The only frontman on this list I've ever seen in person, I can personally attest that MC Ride's existence is legendary. Born Stefan Burnett, Ride keeps the vast majority of his life shrouded in mystery as to only be known with his band Death Grips.
This complete devotion to his music manifests in vocal performances that come off like a mix of hardcore punk and spoken word. Like many other notorious frontmen, Ride and the rest of Death Grips are known for their erratic behavior, often not showing up to shows they're scheduled to play or destroying anything that gets in their way, like this Macintosh computer.
4. David Bowie
Alright, David Bowie really blurs the line of pop star here, but this list just wouldn't be right without him. Bowie was hands down the most theatrical frontman of the 20th century, and more so than other theatrically geared performers like Elton John or any singer from Genesis, Bowie was an innovator to his core.
His uniqueness often came to be by combining familiar elements in new and different ways, with outcomes that felt fresh and original. Bowie's spectacular performances made him a household name, and his ability to constantly reinvent himself made his whole life into a work of art.
3. Iggy Pop
The competition for the top three spots is incredibly fierce, and it truly comes down to splitting hairs to put the living legend Iggy Pop at number three on this list. Pop was the single wildest, most drug-fueled, ball-of-fire performer in all of punk music.
When performing with his band Iggy and the Stooges, he would cut his chest, stand on the crowd, roll around on the floor, choke himself with the mic cord... there were no limits. This behavior terrified anyone over the age of 40 at the time and catapulted Iggy into legendary status. He speaks in interviews about giving himself entirely to the music, and I don't think anyone questions that.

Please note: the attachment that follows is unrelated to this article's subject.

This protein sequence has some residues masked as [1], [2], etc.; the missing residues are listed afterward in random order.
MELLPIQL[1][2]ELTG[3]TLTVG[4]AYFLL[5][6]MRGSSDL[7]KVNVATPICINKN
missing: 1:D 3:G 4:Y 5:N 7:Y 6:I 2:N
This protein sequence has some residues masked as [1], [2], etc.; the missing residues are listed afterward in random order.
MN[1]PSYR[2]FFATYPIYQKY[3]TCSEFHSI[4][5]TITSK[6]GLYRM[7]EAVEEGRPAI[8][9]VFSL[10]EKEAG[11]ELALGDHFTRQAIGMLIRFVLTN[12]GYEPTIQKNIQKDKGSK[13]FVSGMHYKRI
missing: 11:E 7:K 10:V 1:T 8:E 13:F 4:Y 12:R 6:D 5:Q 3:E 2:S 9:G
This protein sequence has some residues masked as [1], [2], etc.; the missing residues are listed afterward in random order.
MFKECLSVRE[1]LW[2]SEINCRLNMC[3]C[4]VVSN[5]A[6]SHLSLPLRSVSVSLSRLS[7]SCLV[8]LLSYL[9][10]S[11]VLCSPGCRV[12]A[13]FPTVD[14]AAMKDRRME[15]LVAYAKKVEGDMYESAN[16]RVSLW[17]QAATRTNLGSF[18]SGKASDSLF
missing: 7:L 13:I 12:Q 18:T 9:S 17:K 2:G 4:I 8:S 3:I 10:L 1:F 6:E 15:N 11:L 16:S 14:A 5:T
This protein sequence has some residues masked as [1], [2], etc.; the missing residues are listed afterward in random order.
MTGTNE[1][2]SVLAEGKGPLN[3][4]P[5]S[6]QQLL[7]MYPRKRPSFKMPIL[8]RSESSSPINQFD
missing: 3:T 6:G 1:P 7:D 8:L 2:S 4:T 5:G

2. Axl Rose
There are many big names in rock, but no one flew quite as high as Axl Rose playing frontman for Guns N' Roses in the early '90s. Rose took his role just about as far as it could possibly go, running across the stages of arenas around the world wearing barely anything and constantly pushing the envelope with all types of crass sexual theatrics. On one occasion, he even dove off the stage mid-song to attack a fan who was taking an unauthorized photo, an event that led to a riot with millions of dollars of damage.
Since the '90s, the times have caught up with Axl Rose, and he's assumed the role of the washed-up sexual deviant that everyone loves to hate. Rose wasn't interested in selling anything tasteful or with any artistic integrity, but he took his role as a frontman further than anyone else in history... with one exception.
1. Freddie Mercury
Freddie Mercury's superhuman presence and four-octave vocal range lands him cleanly at number one on this list. Every member in Queen was an exceptional musician, and Mercury spearheaded the four-piece in a way that no one else could have.
The British songwriter first started Queen in 1970 saying this about his choice of the name: "It’s very regal obviously, and it sounds splendid. It’s a strong name, very universal and immediate. I was certainly aware of the gay connotations, but that was just one facet of it." Here, Mercury sums up what his career as a performer was all about.
Mercury used his talents to write timeless, beautiful music which can be heard over loudspeakers in sports arenas around the world nightly. His performance seen above at the 1985 LiveAid event is one of the most spectacular displays of showmanship I've ever seen.
Max Monahan is a bassist and a writer living in Los Angeles. He spends his time working for an audio licensing website and shredding sweet bass riffs.